Truckers carrying guns is a strongly debated topic. On one side of the debate, drivers assert their legal right to carry firearms for protection, especially in dangerous metropolitan areas like Chicago or Detroit. On the other side of the issue, trucking company policies and a complex network of state and local laws make it difficult for truckers to carry guns for protection. Regardless of where opinions fall on this topic, one thing is clear: this is not a simple issue.
The Case for Carrying Firearms
Most drivers agree that between the parking shortage and Hours of Service (HOS) regulations, good parking is hard to find. The lack of a safe space for truckers is a major factor in driver killings. According to data from the Bureau of Labor Statistics, 27 drivers lost their lives between 2010 and 2015. Of those 27 deaths, 12 occurred when the on-duty driver was parked on a street, local road or highway. Another seven drivers lost their lives in parking lots or garages owned by someone other than their direct employer.
Planning for Safer Parking
Some veteran drivers point out that much of the danger is avoidable with careful planning. Investigating safe parking spaces before starting your route helps you avoid illegal parking and the hazards associated with it. A two-hour parking window and being willing to pay for reserved parking are some of the suggestions offered. Since many of the trucker deaths took place in unsafe areas, there is merit to taking this approach.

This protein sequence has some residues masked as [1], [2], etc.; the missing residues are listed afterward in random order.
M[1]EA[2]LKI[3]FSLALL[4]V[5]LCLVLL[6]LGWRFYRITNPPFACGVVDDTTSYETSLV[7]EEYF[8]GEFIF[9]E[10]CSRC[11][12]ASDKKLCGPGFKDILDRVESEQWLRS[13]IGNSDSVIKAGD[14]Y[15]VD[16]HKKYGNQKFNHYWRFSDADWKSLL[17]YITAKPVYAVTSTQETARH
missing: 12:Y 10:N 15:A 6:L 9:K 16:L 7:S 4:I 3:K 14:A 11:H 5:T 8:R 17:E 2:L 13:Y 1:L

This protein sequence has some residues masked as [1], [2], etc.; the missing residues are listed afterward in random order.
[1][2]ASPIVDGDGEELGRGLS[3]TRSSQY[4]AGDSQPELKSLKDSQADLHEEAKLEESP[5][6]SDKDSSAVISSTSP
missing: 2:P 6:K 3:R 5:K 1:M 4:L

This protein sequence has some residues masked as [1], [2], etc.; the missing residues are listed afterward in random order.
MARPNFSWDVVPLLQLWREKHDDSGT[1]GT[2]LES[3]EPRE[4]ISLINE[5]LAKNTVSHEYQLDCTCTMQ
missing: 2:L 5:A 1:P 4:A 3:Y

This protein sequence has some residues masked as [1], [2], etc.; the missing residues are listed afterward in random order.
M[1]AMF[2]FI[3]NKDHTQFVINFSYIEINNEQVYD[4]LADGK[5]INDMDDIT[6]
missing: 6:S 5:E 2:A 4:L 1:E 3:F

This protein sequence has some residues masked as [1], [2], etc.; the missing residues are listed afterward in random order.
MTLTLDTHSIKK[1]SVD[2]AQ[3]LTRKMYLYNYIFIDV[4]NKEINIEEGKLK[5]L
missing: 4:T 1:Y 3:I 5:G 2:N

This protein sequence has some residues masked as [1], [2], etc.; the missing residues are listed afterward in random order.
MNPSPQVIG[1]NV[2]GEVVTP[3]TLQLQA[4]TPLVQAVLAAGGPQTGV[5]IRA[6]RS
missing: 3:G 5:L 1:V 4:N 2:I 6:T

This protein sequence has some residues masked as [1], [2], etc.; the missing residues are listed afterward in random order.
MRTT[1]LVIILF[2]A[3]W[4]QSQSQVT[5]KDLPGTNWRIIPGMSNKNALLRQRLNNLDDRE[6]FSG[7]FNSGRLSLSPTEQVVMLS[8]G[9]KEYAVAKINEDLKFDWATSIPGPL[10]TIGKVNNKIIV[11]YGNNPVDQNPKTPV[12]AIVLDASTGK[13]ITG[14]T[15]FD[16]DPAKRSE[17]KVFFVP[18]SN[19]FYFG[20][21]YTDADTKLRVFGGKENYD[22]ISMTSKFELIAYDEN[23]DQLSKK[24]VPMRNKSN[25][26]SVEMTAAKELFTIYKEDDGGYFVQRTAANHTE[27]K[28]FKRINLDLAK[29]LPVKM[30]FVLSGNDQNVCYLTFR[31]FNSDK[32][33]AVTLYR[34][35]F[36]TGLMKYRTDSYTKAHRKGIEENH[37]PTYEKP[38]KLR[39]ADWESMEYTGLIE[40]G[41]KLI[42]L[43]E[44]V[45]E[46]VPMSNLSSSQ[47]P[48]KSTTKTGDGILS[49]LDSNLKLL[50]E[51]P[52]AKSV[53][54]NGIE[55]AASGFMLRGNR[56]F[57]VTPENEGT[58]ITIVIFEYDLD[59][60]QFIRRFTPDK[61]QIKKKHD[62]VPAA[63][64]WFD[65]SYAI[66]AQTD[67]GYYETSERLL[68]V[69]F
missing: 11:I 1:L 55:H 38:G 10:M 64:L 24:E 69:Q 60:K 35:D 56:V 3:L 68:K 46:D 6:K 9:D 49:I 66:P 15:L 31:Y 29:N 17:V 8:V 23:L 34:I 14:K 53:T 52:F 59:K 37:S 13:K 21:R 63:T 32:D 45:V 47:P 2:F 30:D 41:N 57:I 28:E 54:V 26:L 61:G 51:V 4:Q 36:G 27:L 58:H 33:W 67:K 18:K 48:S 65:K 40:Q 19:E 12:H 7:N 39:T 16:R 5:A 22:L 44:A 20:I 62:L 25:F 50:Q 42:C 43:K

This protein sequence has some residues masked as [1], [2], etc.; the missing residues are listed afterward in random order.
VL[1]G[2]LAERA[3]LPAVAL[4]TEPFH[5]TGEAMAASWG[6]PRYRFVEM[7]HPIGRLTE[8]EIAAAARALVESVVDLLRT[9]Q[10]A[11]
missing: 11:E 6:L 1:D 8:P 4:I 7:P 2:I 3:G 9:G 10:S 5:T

However, even truck stop parking is not always safe. On March 8, 2016, Piotr Pietrzykowski paid $13 to park his big rig at the Mustardseed Truck Stop in Sumner, Washington, just off Highway 167. He never left. Sometime during the night, the 52-year-old driver was stabbed to death. Pietrzykowski’s violent murder never made the national news. The case remains unsolved over a year later. This tragic incident is only one of the reasons that truckers frequently carry guns, tasers, a baseball bat or a heavy flashlight to defend themselves.
Complying with Local Laws
There are no national laws that prohibits truck drivers from carrying firearms, and drivers can apply for a permit within their state. However, truckers who move across state lines must comply with tougher state and local laws. To make matters more complicated, some state permits are honored across state lines while others are not. For example, a Missouri firearm permit is valid in neighboring Iowa, but not in Illinois.
In addition to shifting laws across state lines, counties and municipalities such as St. Louis or New York City can impose their own requirements. The result is a complex web of legal requirements that gun-carrying truck drivers must navigate.
An initiative proposed in 2015 could have changed everything. Mike’s Law was named for Michael Boglin, a driver who was murdered in 2014 while parked next to an abandoned building. The bill would have created a national law allowing eligible drivers to carry guns across state lines. Although Senator Marco Rubio sponsored the bill, no one was willing to co-sponsor it. It also failed to receive support from gun rights organizations like the National Rifle Association (NRA).